In general, the book is an excellent, diverse guide to published research, as well as a source of new and useful information. Some authors have published significant studies in widely circulated journals, but others present data previously available only in unpublished reports of public and private agencies. Thus while one of the strengths of the book is its diversity, a corollary is that its content varies extensively in scientific caliber and style, methodological detail and use of current references, attention to well-edited prose, effective use of statistics (e.g., compare papers by Levine vs Luoma et al.), and consistency of figures and tables. For example, the colloquialisms in Ertter's paper (e.g., "boils down to," and plants that "have been causing headaches"), and a few logical slips that reverse the intended meaning, are all somewhat distracting. However, the important point of her paper is that we should indeed continue to seek better ways of designing protocols for taxa that exhibit clines or "intermediate" patterns of variability. Moreover, while Imper's papers set an excellent precedent for generating effective conservation management tools for species biology, the small figures are somewhat difficult to read. Yet overall the book has remarkably few publication errors, and photos usually reproduced very well (e.g., SEM photos in Gisler and Meinke). However, a more lasting binding process in the future might prevent the loss of pages already evident in my copy.

In summary, Kaye et al. effectively deliver what is promised in the title and foreword ó a summary of ongoing research, both applied and basic, that is tied to conserving native plant biodiversity. Thus, although Oregon and Pacific coast elements receive special attention, scientists and conservation managers in all regions will truly appreciate the breadth of current topics discussed within the book's covers. I'm certainly glad to have a copy on my bookshelf! - Susan R. Kephart, Department of Biology, Willamette University, Salem, OR 97301


Rare or Threatened Australian Plants. Briggs, J.D., and J. H. Leigh. 1996. ISBN 0-643-05798-6 (paper US$44.95 ) 466pp. CSIRO Publishing, P.O. Box 1139 (150 Oxford St.), Collingwood, Victoria 3066, Australia - Any non-Australian botanist who has visited Australia has been fascinated and enthralled by the largely endemic and unusual sclerophyllous flora, which is perhaps best epitomized by the genera of Eucalyptus and phyllodinous Acacia (Barlow 1981). Although this large tome perhaps fails to capture such interest for those unfamiliar with this flora, it is nevertheless an important contribution to the conservation of Australia's plants. The book contains the most recent revision of the Rare or Threatened Australian Plant (ROTAP) list which assesses "the conservation status of Australia's flora from a national perspective" and provides the most up to date information compared to other legal lists that are less frequently modified. It documents a total of 5031 taxa which represent about 22.9% of the estimated 22,000 Australian native plants (not including the 91 taxa from the Norfolk, Cocos (Keeling), and Christmas island territories). The magnitude of this task is reflected in the 330 people cited for contributing to the work. Given the enormity of compiling this information, it is not surprising that ecological and biological information is not included (see Cropper (1993) for details about the ecology, monitoring, and conservation of rare Australian plants).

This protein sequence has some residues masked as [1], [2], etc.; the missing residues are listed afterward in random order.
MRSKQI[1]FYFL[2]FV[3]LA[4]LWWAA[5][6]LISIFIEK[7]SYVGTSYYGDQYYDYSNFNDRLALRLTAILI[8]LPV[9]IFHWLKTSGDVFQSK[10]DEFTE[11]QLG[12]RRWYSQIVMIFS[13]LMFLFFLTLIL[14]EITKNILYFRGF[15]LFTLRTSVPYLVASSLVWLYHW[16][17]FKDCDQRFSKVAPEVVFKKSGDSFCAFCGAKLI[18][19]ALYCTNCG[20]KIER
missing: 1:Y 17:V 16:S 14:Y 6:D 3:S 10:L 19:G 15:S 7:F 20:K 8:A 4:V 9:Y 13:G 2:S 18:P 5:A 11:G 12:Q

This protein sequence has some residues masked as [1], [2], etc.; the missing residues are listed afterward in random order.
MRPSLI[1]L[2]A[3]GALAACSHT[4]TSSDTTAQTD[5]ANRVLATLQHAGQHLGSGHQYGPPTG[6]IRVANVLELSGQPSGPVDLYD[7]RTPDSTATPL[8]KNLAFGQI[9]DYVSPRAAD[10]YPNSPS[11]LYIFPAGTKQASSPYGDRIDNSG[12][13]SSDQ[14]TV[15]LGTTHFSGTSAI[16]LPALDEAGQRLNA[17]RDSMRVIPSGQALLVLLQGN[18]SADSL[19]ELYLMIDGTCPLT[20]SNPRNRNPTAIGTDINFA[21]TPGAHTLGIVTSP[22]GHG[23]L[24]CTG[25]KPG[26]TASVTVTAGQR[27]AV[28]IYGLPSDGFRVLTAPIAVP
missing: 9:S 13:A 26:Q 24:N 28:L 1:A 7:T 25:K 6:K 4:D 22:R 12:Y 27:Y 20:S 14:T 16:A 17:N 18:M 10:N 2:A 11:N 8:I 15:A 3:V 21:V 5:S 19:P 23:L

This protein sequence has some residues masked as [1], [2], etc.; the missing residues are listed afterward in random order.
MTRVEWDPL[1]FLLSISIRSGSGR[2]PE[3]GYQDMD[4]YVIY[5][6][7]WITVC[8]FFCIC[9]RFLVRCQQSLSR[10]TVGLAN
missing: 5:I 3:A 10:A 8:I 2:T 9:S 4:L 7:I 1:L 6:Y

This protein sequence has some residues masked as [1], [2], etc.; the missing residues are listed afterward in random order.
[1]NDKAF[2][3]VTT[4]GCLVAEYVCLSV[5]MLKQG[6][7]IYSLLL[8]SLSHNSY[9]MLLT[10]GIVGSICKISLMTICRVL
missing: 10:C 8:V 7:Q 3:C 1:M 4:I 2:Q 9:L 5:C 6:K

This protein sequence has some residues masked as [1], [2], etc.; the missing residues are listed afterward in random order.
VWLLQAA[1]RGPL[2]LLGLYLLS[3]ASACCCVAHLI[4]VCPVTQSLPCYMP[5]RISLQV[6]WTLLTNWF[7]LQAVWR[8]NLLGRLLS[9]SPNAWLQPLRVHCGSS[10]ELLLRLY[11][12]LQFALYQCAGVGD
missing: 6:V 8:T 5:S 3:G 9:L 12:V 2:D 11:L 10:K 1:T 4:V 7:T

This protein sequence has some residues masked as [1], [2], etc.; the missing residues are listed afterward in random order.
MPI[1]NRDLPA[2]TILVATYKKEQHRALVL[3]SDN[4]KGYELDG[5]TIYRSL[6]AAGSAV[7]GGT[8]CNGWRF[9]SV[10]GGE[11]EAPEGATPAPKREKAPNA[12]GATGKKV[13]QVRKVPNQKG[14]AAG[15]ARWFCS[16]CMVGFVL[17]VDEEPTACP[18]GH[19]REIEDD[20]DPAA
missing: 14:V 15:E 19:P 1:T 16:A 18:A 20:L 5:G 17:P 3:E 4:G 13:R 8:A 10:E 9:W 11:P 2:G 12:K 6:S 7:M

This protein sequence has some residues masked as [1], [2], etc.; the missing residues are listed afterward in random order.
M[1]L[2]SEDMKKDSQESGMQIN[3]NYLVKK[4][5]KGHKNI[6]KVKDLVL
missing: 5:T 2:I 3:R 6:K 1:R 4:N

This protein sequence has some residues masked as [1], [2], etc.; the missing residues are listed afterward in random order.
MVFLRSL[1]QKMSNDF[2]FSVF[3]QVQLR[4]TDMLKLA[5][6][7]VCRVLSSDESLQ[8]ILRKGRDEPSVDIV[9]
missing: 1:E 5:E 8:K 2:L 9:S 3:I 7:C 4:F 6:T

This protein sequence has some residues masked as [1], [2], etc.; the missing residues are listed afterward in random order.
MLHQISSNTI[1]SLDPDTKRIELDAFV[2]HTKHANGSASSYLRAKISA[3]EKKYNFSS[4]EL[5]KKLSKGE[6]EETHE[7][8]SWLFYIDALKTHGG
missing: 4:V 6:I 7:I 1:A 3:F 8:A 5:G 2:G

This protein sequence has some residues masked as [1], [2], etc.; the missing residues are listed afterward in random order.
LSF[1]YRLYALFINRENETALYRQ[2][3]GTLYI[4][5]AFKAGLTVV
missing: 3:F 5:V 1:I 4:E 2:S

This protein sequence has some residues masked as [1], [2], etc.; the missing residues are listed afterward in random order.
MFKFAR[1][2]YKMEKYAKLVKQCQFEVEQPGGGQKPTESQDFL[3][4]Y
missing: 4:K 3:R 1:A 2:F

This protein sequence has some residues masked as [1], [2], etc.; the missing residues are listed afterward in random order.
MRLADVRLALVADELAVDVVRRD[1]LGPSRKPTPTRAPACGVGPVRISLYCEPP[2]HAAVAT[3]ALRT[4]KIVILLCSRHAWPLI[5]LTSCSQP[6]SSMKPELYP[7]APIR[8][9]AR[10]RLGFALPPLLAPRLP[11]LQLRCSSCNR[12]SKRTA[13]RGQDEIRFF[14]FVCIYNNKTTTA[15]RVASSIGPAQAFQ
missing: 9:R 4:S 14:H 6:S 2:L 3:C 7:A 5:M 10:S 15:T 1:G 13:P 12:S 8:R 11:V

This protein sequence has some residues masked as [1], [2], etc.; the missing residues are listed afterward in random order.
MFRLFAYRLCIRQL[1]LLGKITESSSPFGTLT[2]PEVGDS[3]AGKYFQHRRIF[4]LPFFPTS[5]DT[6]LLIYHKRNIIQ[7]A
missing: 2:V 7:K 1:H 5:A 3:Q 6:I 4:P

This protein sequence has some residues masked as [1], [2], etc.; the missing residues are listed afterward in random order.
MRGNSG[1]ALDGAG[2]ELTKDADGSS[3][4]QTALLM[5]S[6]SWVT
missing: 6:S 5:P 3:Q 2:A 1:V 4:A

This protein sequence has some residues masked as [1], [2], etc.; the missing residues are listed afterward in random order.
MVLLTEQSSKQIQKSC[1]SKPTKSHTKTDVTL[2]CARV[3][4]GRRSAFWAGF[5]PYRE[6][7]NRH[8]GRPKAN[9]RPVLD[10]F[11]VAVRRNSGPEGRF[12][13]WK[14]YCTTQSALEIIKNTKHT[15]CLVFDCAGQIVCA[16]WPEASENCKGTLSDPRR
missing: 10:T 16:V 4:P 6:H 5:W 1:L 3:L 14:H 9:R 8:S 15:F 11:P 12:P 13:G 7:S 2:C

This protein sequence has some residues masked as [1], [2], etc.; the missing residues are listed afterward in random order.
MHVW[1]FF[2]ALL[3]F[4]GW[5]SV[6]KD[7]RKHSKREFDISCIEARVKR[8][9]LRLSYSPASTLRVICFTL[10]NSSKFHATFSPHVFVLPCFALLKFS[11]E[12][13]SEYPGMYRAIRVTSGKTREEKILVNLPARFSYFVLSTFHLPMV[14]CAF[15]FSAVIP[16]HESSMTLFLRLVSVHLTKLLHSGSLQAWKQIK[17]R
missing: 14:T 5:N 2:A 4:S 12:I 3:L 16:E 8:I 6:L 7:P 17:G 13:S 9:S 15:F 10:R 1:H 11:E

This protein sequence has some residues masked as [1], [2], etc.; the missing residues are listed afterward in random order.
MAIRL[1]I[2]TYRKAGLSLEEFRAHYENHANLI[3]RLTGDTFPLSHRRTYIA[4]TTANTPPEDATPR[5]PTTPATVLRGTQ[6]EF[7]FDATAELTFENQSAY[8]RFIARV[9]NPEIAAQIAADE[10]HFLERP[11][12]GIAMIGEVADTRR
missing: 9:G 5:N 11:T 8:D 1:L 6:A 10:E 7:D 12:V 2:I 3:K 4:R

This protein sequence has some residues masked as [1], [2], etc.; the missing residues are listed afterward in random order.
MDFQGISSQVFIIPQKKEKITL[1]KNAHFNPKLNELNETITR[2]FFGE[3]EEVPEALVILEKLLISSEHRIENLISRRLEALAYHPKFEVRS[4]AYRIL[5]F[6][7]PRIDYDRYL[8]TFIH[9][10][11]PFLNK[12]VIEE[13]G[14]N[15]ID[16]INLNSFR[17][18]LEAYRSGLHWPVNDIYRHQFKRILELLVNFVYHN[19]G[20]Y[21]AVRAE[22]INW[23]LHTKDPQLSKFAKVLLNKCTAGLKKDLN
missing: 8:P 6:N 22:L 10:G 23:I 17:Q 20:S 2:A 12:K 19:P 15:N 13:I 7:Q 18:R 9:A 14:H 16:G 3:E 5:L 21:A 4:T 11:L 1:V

The introduction places this current list in context with previous ROTAP and other compilations. The next section includes significant changes that have been made to list. Most significantly the list now includes subspecies and varieties, which accounts for 25% of the increase in species since the 1988 ROTAP list. The third and fourth sections contain detailed information about the list coding system, which includes taxonomic, geographic distribution, and conservation status information. Taxonomic information is based on the Flora of Australia Project and includes family, genus, species, subspecies or variety, authority, name and locality for subspecies, and whether the taxonomy is doubtful. Conservation codes include distribution category (known from 1 collection only, range <100km or range >100km), conservation status (presumed extinct, endangered, vulnerable, rare, and poorly known, plus an additional code for reserved in at least one population in a National Park or other conservation reserve), and size class of all reserved populations (> or < 1000 plants or not known). Geographic information includes state or territory, region of occupance, whether the taxa is in a reserve, size class of population in reserve, whether it is extinct in that region, and name and type of reserve. Short abstracts of 6 taxa illustrate how the taxonomic, geographic, and conservation codes relate to known information. What I like is that you get an indication of how well and where a species is protected in National Parks and reserves. On the other hand, as the authors point out, it may be presumptuous to equate an occurrence in a reserve with protection.